Monday, November 14, 2005

Lindsey Graham Goes to Bat for Big Brother

I once had so much hope for Republican Senator Lindsey Graham of South Carolina.

Remember last spring when the Senate had Rummy up on the hill to grill him on the Abu Ghraib scandal? I do.

On Friday afternoon, Lindsey Graham looked like he was going to jump up, fly across the table, and stick Rummy's microphone up his ear.

By Monday, Graham was on screen shaking hands with John Warner of Virginia and making nice.

I thought at the time that sure as shooting, the neocons had threatened to break his political kneecaps and he'd rolled over for him.


And sure as God made little green apples, Graham is still carrying water for the neocons. He's the one leading the movement to deny Guantanamo detainees the right to a writ of Habeas Corpus, saying that it's not fair for the administration to be sued in the middle of a war.

I have to wonder if Graham understands that the Constitution specifically grants the right to suspend habeas corpus "unless when in Cases of Rebellion or Invasion the public Safety may require it" to Congress, not the president, and that it doesn't allow for the legislative branch to transfer this power to the executive branch under any circumstances.

Then again, it probably doesn't matter if Graham realizes that or not.

He's just another good little Republican Senator who's sworn allegiance to Big Brother and the Holding Company.

How soon will his Pinnochio nose be as long as Pat Robertson's?


  1. I frequently wonder how many horse heads are put into how many beds, or what the favored intimidation tactic is, when I see politicians do this. Video of the victim in bed with a live boy AND a dead girl? It must be something powerfully awful.

    McCain's an exception, I'm sure they promised him backing for Pres. in '08. The rest? Who knows?

  2. All started with the Republican Lincoln :) He suspended habeas corpus in 1861, which was quite a power grab away from the legislative and judicial branches (considering he ignored the Supreme Court's orders).

    In 1863 the Congress belatedly passed a law giving Lincoln power to do what he had done in 1861, which I suppose was an attempt, to some degree, to preserve their own power, at least on the face of it.

  3. Jeff,

    I'm sure the knee capping is multi-layered. Pictures with boys in motels, stories of daughters doing fraternity parties, blah, blah, blah.



    I thought the Congress action in Lincoln's case was pretty weak. Like you said, a limp attempt to preserve their own power. Kind of like the 1973 War Powers Act and the Resolution on Iraq.

  4. Jeff:

    Yes, it was weak all right. Lincoln had already done it, so they decided they'd go ahead and give him authority to do it. Doesn't look so much like he's flaunting them (well, it does...but I guess it makes some kind of political sense).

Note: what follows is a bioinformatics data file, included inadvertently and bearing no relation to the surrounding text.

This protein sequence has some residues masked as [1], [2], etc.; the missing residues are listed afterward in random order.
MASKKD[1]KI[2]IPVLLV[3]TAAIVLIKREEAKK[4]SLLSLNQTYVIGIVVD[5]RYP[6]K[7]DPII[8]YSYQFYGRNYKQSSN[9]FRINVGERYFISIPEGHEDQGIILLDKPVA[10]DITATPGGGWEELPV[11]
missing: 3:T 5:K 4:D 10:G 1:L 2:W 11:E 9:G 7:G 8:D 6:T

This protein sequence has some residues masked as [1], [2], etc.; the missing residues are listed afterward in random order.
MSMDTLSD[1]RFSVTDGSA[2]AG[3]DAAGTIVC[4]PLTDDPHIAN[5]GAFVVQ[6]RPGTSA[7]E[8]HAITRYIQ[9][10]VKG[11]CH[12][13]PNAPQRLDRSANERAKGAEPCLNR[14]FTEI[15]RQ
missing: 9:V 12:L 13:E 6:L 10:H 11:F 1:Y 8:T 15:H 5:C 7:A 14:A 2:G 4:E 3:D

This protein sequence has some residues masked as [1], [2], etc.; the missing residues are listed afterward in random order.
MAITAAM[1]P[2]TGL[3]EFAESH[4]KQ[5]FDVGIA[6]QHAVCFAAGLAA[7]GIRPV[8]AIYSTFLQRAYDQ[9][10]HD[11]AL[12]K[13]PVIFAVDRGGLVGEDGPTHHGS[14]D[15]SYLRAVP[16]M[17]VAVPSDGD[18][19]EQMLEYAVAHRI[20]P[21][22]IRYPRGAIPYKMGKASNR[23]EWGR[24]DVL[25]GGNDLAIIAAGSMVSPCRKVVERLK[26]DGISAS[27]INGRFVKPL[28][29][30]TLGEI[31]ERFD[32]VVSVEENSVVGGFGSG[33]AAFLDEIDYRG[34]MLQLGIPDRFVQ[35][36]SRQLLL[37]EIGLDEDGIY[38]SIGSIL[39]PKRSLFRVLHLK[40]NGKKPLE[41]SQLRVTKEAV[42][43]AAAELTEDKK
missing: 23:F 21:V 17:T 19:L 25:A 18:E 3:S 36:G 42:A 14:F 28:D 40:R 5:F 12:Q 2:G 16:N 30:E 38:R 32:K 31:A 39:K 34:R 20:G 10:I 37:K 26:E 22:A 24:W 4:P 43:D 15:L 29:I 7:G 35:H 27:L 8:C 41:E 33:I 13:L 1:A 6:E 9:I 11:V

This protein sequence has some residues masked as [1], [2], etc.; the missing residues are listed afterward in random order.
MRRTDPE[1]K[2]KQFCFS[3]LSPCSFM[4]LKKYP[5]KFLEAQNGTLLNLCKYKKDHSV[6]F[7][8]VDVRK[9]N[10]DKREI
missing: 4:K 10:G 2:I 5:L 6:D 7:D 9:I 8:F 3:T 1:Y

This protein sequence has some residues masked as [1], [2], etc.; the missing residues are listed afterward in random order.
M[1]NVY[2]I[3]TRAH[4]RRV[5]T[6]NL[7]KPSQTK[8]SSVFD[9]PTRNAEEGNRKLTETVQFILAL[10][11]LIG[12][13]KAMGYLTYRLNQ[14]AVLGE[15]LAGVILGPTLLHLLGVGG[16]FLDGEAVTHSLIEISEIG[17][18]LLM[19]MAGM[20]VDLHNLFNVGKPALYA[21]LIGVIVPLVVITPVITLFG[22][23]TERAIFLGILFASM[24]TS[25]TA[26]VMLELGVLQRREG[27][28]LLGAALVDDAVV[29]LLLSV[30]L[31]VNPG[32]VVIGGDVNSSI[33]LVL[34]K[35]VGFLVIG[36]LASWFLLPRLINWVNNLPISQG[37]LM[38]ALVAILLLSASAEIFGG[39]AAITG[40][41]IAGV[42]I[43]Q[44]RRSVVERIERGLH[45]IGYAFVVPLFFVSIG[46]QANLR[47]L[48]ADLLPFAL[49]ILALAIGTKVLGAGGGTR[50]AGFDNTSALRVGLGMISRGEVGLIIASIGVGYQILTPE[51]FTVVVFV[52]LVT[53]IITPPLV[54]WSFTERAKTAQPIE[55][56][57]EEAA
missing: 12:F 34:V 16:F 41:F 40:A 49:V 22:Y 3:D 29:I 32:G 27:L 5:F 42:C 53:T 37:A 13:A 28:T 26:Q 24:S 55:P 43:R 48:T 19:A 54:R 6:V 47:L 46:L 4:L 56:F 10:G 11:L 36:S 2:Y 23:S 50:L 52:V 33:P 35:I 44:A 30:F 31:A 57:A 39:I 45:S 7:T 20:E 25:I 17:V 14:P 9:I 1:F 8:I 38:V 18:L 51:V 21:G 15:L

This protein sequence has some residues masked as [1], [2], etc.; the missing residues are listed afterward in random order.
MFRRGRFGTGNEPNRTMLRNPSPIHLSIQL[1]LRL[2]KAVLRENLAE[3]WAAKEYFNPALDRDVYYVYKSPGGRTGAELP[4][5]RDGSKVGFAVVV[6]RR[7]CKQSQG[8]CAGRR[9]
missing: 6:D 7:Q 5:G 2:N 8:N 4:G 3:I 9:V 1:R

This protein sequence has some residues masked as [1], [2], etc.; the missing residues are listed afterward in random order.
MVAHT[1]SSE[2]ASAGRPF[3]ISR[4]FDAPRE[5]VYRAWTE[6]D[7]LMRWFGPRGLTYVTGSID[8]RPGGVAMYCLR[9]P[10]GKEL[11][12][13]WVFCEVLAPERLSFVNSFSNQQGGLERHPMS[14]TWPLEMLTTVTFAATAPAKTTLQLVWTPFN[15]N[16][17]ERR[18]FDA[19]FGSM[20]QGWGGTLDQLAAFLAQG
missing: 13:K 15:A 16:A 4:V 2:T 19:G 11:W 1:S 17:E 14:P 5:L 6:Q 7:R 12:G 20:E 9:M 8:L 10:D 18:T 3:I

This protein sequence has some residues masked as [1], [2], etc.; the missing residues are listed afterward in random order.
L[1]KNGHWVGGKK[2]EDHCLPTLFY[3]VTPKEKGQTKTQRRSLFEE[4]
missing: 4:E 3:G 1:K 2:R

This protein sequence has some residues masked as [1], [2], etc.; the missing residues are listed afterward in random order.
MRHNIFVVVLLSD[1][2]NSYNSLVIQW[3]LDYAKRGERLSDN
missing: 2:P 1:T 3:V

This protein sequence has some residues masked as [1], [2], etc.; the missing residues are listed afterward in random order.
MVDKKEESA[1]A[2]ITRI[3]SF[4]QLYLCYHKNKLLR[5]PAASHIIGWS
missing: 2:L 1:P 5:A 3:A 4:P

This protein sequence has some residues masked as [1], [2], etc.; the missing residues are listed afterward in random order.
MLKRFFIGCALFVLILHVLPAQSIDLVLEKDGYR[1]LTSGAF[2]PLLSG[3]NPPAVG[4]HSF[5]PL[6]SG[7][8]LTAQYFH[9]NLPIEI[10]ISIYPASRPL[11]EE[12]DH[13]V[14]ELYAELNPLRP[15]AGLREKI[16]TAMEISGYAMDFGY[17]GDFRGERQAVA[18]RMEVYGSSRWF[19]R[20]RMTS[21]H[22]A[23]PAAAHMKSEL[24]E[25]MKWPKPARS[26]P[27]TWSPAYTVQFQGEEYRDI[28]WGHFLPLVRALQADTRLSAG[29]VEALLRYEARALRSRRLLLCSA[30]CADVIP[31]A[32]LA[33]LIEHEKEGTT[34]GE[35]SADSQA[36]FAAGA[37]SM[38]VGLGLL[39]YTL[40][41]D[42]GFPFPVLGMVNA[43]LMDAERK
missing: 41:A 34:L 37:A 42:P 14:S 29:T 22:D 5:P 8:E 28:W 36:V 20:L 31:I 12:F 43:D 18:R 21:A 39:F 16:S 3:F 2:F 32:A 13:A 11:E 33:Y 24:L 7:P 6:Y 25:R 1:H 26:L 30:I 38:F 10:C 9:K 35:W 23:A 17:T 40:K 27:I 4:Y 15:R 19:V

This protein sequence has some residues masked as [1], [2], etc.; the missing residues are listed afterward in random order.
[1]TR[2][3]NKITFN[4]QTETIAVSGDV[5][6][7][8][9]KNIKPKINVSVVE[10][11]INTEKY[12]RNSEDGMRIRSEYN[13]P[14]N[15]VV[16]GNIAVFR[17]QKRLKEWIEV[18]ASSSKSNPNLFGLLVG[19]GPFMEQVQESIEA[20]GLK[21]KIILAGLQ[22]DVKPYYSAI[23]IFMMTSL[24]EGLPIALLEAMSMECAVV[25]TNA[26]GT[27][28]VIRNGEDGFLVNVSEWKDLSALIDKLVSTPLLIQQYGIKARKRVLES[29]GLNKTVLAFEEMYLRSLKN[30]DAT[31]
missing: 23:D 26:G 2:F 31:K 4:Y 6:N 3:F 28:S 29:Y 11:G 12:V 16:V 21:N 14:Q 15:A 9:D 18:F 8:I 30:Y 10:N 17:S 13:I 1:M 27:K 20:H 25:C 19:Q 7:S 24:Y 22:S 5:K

The Supreme Court never tried to force the issue either. Same reason - they didn't want to lose power. Marbury v. Madison (where the Supreme Court declared that it had the power to review the Constitutionality of actions by the other two branches - by no means a given), wasn't that old yet. The Supreme Court knew if they tried to enforce their orders and Lincoln thumbed his nose at them, they'd lose power.

    Of course, Lincoln was wrong to suspend it, in my view, and the prisoners in Guantanamo Bay should get the benefit of habeas corpus as well.

  5. And let's not forget the prohibition of bills of retainer!

    Not sure right now what to make of Lincoln's move, or of the juciciary and legislative reaction to it.

    Hard to imagine, today, that there was serious danger of the Republic actually falling apart.

  6. Jeff:

    Yes, it is certainly a unique situation. But Lincoln was basically arresting dissidents - people who spoke out against him. The so-called "Peace Democrats" or copperheads. By and large, these weren't being taking up arms against the Union.

    I think it is hard to justify that without getting on a slippery slope of the kind the Bush admin would like to see us on.

  7. The school yard logic is breathtaking:
    "It's not fair!" "Democrats are meanies to criticize my war during my war."

    Ugh. There's a reason I never wanted to be an elementary school teacher.

  8. Lincoln was a lousy president, imo. Andrew Jackson was worse in some ways, a genocidal maniac who ignored Supreme Court decisions but Lincoln set a bad example. When the president ignores constitutional laws and precedents, that is when our democracy fails, and we're close to dictatorship.

    BTW, is anyone wondering if Bush wants to imprison and torture his political enemies? Perhaps call them material witnesses in some trumped-up terrorism plot? Bush has a hell of a temper, a mammoth inferiority complex, and a lack of empathy; he's already demonstrated his total disregard for human suffering in Iraq. Is there any limit to his capacity for committing atrocities and crimes? I suspect that he lacks the courage to commit these civil rights violations, not the inclination.

  9. A temper, an inferiority complex, and a lack of empathy? Wow! How long were you in session with him? That's quite a diagnosis :)